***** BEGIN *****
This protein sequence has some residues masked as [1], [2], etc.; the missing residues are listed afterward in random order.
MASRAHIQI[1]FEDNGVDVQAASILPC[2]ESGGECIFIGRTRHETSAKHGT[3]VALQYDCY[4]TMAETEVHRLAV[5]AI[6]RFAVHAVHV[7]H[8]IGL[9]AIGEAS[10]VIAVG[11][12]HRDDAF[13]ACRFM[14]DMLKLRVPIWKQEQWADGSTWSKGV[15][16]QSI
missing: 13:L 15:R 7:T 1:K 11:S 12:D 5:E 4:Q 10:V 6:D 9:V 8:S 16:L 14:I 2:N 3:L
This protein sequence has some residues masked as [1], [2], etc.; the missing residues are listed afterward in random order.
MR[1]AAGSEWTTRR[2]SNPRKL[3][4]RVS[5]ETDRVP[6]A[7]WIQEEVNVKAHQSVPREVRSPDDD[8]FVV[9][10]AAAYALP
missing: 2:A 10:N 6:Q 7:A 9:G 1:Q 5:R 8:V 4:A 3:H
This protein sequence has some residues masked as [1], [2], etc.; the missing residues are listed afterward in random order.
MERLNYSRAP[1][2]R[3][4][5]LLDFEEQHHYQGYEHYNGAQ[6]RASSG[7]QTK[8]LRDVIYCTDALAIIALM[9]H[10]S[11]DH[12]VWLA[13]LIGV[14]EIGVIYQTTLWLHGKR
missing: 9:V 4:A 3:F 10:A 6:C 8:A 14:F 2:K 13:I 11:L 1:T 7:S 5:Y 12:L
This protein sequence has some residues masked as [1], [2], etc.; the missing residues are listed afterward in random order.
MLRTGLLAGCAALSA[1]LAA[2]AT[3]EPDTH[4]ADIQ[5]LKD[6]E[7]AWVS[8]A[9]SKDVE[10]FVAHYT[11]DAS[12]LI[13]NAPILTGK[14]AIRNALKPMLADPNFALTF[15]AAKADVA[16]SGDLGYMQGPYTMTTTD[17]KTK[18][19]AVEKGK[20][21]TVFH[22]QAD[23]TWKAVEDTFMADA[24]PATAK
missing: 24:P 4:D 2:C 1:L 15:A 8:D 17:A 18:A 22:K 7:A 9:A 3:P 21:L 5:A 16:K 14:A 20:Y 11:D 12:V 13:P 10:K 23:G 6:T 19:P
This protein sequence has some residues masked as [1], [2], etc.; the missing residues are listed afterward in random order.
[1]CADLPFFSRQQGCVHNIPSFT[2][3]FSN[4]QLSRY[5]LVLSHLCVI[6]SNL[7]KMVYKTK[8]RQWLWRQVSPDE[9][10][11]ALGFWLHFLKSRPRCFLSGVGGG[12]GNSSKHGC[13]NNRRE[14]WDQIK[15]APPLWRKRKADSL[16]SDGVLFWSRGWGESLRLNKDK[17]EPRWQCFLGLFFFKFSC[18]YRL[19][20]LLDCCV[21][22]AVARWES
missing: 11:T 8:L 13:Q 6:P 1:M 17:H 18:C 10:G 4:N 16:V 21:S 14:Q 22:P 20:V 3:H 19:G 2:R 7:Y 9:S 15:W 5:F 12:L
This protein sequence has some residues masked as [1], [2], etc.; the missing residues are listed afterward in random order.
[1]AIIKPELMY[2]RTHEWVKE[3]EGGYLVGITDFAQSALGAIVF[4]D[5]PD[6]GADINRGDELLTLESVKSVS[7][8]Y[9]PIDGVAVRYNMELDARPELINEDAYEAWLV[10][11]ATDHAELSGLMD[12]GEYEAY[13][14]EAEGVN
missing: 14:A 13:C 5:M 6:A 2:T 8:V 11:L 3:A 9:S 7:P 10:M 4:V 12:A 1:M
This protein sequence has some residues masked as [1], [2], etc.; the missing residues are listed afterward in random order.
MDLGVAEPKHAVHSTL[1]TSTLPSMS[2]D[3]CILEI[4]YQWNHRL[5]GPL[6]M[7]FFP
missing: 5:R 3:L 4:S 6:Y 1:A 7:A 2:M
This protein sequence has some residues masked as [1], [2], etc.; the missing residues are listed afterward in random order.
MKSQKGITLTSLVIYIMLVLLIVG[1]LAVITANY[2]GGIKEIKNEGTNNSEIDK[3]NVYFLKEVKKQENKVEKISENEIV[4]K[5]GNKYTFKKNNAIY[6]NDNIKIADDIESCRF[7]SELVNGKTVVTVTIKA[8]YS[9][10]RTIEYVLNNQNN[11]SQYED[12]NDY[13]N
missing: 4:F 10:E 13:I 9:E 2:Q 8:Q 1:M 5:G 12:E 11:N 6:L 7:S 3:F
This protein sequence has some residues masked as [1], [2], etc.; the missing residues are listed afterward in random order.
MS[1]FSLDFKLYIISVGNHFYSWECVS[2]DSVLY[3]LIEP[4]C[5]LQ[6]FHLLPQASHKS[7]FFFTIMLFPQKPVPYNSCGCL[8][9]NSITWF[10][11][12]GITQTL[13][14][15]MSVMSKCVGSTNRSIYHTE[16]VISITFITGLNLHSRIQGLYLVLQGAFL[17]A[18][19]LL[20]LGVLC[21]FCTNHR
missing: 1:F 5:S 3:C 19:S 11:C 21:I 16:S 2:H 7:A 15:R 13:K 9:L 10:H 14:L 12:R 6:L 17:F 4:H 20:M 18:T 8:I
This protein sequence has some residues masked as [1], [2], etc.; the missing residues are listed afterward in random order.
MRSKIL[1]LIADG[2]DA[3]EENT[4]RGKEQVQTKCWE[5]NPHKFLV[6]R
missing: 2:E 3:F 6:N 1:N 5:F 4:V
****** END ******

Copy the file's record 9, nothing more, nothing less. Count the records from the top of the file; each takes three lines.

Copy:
This protein sequence has some residues masked as [1], [2], etc.; the missing residues are listed afterward in random order.
MS[1]FSLDFKLYIISVGNHFYSWECVS[2]DSVLY[3]LIEP[4]C[5]LQ[6]FHLLPQASHKS[7]FFFTIMLFPQKPVPYNSCGCL[8][9]NSITWF[10][11][12]GITQTL[13][14][15]MSVMSKCVGSTNRSIYHTE[16]VISITFITGLNLHSRIQGLYLVLQGAFL[17]A[18][19]LL[20]LGVLC[21]FCTNHR
missing: 1:F 5:S 3:C 19:S 11:C 21:I 16:S 2:H 7:A 15:R 13:K 9:L 10:H 14:L 12:R 6:L 17:F 4:H 20:M 18:T 8:I